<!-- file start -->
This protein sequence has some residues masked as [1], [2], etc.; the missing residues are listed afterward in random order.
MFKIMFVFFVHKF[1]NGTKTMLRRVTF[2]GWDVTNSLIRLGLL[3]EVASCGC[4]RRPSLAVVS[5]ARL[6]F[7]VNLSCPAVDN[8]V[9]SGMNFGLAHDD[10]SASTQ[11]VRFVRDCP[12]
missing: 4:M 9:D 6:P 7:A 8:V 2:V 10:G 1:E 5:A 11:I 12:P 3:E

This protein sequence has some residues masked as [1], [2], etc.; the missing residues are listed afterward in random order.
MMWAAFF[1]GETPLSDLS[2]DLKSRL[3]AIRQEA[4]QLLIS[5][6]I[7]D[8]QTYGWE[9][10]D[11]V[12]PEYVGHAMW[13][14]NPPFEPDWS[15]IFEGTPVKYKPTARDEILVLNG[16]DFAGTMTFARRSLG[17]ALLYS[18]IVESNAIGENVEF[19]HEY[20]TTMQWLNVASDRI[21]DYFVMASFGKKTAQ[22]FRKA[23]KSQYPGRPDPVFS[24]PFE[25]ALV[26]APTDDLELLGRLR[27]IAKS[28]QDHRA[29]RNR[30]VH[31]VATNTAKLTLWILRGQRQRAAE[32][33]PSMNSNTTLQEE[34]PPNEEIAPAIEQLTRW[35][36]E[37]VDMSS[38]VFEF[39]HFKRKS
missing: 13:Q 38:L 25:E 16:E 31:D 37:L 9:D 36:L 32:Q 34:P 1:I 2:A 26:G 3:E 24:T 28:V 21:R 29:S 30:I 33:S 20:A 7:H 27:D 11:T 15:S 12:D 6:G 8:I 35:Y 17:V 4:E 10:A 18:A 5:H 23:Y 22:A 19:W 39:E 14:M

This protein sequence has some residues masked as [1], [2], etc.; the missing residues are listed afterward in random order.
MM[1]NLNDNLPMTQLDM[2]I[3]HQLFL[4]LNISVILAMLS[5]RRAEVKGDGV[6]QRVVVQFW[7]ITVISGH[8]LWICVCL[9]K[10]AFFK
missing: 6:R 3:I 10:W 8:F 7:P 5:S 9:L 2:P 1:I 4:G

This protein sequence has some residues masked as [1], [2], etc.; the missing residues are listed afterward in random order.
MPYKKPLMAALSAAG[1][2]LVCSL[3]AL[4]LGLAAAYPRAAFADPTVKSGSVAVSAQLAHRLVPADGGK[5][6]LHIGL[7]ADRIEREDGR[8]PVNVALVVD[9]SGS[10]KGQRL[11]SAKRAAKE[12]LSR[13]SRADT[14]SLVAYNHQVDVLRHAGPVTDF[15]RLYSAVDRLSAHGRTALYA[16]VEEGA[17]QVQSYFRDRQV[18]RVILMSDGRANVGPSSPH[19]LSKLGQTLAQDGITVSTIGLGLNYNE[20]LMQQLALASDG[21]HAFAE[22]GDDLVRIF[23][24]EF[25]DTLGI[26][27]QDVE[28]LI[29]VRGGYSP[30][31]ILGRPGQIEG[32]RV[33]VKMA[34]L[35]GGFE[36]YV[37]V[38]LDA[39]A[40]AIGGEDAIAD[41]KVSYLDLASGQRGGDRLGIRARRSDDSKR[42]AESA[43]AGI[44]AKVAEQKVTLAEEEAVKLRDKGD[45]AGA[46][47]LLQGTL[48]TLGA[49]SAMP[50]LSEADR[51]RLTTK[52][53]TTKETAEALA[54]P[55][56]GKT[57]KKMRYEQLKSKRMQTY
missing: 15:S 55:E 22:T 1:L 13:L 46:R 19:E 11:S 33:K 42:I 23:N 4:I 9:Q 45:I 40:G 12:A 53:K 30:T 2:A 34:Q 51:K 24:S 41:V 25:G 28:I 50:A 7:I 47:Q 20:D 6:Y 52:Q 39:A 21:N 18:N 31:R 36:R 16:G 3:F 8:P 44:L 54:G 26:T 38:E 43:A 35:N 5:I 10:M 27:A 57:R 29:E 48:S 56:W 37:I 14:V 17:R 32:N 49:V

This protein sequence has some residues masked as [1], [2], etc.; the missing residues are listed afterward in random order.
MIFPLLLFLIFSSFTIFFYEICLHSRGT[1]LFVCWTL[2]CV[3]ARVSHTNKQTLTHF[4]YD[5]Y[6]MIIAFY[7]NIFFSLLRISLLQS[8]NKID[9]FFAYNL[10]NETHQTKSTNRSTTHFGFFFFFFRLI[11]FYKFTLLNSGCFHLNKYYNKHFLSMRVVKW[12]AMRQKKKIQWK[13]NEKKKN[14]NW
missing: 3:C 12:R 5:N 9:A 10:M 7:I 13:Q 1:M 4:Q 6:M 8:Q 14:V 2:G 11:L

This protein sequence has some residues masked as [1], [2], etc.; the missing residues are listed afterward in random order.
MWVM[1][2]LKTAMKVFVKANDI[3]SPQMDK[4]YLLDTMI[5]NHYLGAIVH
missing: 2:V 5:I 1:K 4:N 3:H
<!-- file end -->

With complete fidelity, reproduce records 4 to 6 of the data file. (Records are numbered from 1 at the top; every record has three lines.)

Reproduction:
This protein sequence has some residues masked as [1], [2], etc.; the missing residues are listed afterward in random order.
MPYKKPLMAALSAAG[1][2]LVCSL[3]AL[4]LGLAAAYPRAAFADPTVKSGSVAVSAQLAHRLVPADGGK[5][6]LHIGL[7]ADRIEREDGR[8]PVNVALVVD[9]SGS[10]KGQRL[11]SAKRAAKE[12]LSR[13]SRADT[14]SLVAYNHQVDVLRHAGPVTDF[15]RLYSAVDRLSAHGRTALYA[16]VEEGA[17]QVQSYFRDRQV[18]RVILMSDGRANVGPSSPH[19]LSKLGQTLAQDGITVSTIGLGLNYNE[20]LMQQLALASDG[21]HAFAE[22]GDDLVRIF[23][24]EF[25]DTLGI[26][27]QDVE[28]LI[29]VRGGYSP[30][31]ILGRPGQIEG[32]RV[33]VKMA[34]L[35]GGFE[36]YV[37]V[38]LDA[39]A[40]AIGGEDAIAD[41]KVSYLDLASGQRGGDRLGIRARRSDDSKR[42]AESA[43]AGI[44]AKVAEQKVTLAEEEAVKLRDKGD[45]AGA[46][47]LLQGTL[48]TLGA[49]SAMP[50]LSEADR[51]RLTTK[52][53]TTKETAEALA[54]P[55][56]GKT[57]KKMRYEQLKSKRMQTY
missing: 15:S 55:E 22:T 1:L 13:L 46:R 19:E 11:S 33:K 42:I 23:N 4:I 9:Q 45:I 40:G 12:A 53:K 30:T 2:A 34:Q 51:K 24:S 41:V 25:G 28:I 50:A 7:I 47:Q 20:D 6:Y 52:Q 39:A 21:N 18:N 31:R 36:R 16:G 3:F 8:P 44:L 54:G 26:T 38:E 43:A 35:N 5:I 10:M 27:A 57:R 29:E 48:S 56:W 37:I 14:V 17:R 32:N 49:V

This protein sequence has some residues masked as [1], [2], etc.; the missing residues are listed afterward in random order.
MIFPLLLFLIFSSFTIFFYEICLHSRGT[1]LFVCWTL[2]CV[3]ARVSHTNKQTLTHF[4]YD[5]Y[6]MIIAFY[7]NIFFSLLRISLLQS[8]NKID[9]FFAYNL[10]NETHQTKSTNRSTTHFGFFFFFFRLI[11]FYKFTLLNSGCFHLNKYYNKHFLSMRVVKW[12]AMRQKKKIQWK[13]NEKKKN[14]NW
missing: 3:C 12:R 5:N 9:A 10:M 7:I 13:Q 1:M 4:Q 6:M 8:Q 14:V 2:G 11:L

This protein sequence has some residues masked as [1], [2], etc.; the missing residues are listed afterward in random order.
MWVM[1][2]LKTAMKVFVKANDI[3]SPQMDK[4]YLLDTMI[5]NHYLGAIVH
missing: 2:V 5:I 1:K 4:N 3:H